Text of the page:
Geodes of Goodness | Teen Ink

Geodes of Goodness

February 24, 2015
By Armor GOLD, Windsor, Connecticut
Armor GOLD, Windsor, Connecticut
14 articles 0 photos 7 comments

I watch him perched atop his throne of worn and tattered cloth. Imperiously, he gazes down upon of his kingdom of shattered beer bottles, cracked by the pressure of misery.  His throne of splintering crates, embellished by an abandoned potato sack and a few balls of dust, creaks against his weight. Moaning and groaning, he shrivels into himself as his gnarled joints cry out against the sharp cold of his frozen cement flooring. A tangled mess of graying hair hangs limply out of a patchwork of moth eaten wool. Elegantly, gracefully, he centers the lacey remnant of the hat around his eyes in an attempt to dim the constant glare of the headlights boring their piercing, phosphorescent intensity into his soul. Religiously, he murmurs his hymns to the mob of people bundled in their warm winter jackets, “Please spare a coin; God bless you all. Please spare a coin, anything.”

Flecks of dust, dirt, and defeat mar the surface of his skin and he attempts to wipe them off with a couple precious droplets of murky water, fished out from a nearby sewer grate, only to realize the reality of his scared, lanky limbs. Memories of warmth flicker across his eyes, opaque blue irises fighting a lost battle against cataracts. Shivering silently, motionlessly, in his pile of threadbare blankets, he struggles to repress the tears cajoled into his eyes by the wind whipping its arctic fingers across his raw cheeks. Invisibility, privilege of the supremacy of his two by four square of sidewalk, distorts his figure and he becomes tired gray cement street and grimy black brick chameleon.

Rigid in a suit fresh from the dry cleaners, a man walks briskly towards the king and his throne. His automated motions, calculated to the slightest bob of his head, propel his robotic figure forward. Navy blue with faint grey undertones, his suit, flawlessly symmetric, protests against every one of his steps. It cries out against the asymmetry of the cruel creases that mutilate its perfection. His shoes, devoid of any scuffs, reflect the grimy polluted morning light. Meticulously, he holds a fixed gaze on his horizon, but suddenly the psalms of the homeless man call his attention and his eyes falter a couple seconds from the city skyline onto the form of the filth encrusted man. Maintaining his façade of aloof resolution, he walks away without seeing, without blinking.
A woman walks up confidently to the king, bronze ringlets cascade out of the confines of her black winter hat. A grey scarf, constellation of loosely knit stiches, rests lazily around her shoulders. In her hands she clutches two steaming paper cups, while a bulging navy tote bag hangs in the crook of one of her elbows. She greets the king enthusiastically, at least I think so. From where I am, secure at my mother’s side, I can only distinguish her animated motions and blatant smile; the words, and their meanings, loose themselves in the tangle of city sounds. She squats down beside him and together they share a coffee and a sidewalk. Suddenly she seems to remember something, turning to her bag sprawled on the corner of the tattered blue blanket she pulls out a sandwich, gloves, an envelope, and hands them to him delicately. She gets up, unravels the scarf from around her, ties it around his neck, smiles, laughs, and walks away into the writhing mass of people.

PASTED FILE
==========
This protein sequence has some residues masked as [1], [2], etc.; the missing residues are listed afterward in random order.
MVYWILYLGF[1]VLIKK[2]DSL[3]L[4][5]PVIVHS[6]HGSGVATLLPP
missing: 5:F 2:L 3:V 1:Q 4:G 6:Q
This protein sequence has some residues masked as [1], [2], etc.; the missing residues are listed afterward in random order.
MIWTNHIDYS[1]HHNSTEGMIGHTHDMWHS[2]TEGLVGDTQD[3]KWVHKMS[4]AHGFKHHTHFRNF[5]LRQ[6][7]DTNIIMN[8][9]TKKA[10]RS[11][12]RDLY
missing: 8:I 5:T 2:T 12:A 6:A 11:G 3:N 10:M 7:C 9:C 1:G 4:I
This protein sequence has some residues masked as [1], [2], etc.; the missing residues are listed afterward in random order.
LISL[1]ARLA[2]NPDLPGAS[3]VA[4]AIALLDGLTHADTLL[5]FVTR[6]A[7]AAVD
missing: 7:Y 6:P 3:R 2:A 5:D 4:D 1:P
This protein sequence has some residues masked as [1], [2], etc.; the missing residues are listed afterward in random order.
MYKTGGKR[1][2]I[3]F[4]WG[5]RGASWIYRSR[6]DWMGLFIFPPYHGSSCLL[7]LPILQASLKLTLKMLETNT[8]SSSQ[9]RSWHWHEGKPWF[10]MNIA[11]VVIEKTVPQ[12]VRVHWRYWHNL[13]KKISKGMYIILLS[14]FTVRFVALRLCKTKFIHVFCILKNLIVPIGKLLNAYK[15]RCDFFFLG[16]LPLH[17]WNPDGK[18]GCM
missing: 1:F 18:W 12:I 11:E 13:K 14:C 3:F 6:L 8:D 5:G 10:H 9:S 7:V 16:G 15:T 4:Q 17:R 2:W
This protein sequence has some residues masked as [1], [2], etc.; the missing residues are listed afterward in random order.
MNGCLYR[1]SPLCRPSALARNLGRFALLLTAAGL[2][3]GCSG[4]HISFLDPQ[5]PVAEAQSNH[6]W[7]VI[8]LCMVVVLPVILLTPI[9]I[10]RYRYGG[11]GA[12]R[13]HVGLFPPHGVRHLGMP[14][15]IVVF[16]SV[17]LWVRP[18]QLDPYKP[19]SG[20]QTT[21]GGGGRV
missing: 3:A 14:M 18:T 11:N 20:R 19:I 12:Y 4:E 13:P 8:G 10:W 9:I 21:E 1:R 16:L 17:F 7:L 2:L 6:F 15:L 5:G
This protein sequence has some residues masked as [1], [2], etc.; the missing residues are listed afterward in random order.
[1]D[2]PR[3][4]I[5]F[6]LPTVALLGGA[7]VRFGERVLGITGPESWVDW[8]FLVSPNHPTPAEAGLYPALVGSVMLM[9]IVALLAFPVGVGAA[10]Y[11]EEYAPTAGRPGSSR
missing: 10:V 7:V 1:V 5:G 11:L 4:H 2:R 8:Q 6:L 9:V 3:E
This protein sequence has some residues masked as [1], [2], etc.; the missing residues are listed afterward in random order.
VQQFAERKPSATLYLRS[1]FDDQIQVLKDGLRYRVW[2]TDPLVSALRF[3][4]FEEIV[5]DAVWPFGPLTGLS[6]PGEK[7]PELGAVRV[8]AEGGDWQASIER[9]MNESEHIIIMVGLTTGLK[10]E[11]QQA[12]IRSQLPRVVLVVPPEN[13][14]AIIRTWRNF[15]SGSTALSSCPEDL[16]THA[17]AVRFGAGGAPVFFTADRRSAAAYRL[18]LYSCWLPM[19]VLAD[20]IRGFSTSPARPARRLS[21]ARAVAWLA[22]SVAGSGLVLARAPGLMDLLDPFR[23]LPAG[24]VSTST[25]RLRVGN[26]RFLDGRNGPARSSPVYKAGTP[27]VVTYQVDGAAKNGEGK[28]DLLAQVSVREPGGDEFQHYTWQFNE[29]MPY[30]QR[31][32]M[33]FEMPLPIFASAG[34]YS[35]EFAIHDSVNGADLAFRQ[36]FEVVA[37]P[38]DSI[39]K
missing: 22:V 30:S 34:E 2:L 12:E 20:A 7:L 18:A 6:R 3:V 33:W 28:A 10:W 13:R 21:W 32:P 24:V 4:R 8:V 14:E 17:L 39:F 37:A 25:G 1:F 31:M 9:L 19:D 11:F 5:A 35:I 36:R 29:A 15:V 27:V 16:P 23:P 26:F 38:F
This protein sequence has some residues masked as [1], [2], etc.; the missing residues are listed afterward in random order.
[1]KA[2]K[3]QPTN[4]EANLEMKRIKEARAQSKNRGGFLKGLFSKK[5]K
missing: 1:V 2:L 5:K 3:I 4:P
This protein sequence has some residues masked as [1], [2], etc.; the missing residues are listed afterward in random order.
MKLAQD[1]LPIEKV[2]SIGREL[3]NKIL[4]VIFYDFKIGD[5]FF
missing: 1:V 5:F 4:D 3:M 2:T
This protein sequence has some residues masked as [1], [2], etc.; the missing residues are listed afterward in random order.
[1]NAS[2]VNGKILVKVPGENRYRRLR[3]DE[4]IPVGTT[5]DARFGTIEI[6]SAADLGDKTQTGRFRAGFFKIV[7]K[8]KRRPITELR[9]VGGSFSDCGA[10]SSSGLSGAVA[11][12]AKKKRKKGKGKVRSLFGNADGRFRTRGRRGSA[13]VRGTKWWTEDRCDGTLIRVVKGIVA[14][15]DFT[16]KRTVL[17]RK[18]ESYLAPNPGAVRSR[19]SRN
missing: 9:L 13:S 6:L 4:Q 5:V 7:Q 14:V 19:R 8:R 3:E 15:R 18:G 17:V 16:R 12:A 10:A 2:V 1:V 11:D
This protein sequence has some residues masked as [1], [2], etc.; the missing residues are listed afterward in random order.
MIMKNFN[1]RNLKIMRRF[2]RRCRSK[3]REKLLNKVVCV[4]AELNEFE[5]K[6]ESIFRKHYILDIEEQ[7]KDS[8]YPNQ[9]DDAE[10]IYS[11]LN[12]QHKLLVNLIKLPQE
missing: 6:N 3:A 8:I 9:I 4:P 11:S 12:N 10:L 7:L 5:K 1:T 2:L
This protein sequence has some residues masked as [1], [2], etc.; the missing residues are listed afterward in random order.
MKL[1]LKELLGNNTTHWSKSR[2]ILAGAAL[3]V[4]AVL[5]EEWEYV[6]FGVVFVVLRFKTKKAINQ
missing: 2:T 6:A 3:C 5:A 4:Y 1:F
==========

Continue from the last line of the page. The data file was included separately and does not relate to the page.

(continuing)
He stands on the outskirts of the playground. A green chain link fence separates him from the other children. Giggling and calling each other out in a foreign language, the children hysterically run around on a rainbow of recycled tire grains. A yellow giraffe with magenta splotches quivers on its spring, beckoning the boy, teasing him. Cautiously he waddles closer to the playground gate, but the intimidating sounds of the unfamiliar dialect freeze him mid step and he scampers back to his position at the far-right-corner fence post. Nervous ticks overcome his small frame and he anxiously begins to rub his pudgy legs together, as if the friction of the motion would vaporize the electric tension growing in his little mind. Spotting an alluring game of tag he attempts to join the others once again. Casually scraping the top of his shoe against the ground, he starts dragging his foot in the ring of sand colored pebbles that loop their way around the circumference of the playground. Looking back proudly at his staggering line, he continues to limp his way to entrance of the playground, making sure that his back foot continues its lazy and tortuously winding trail behind him.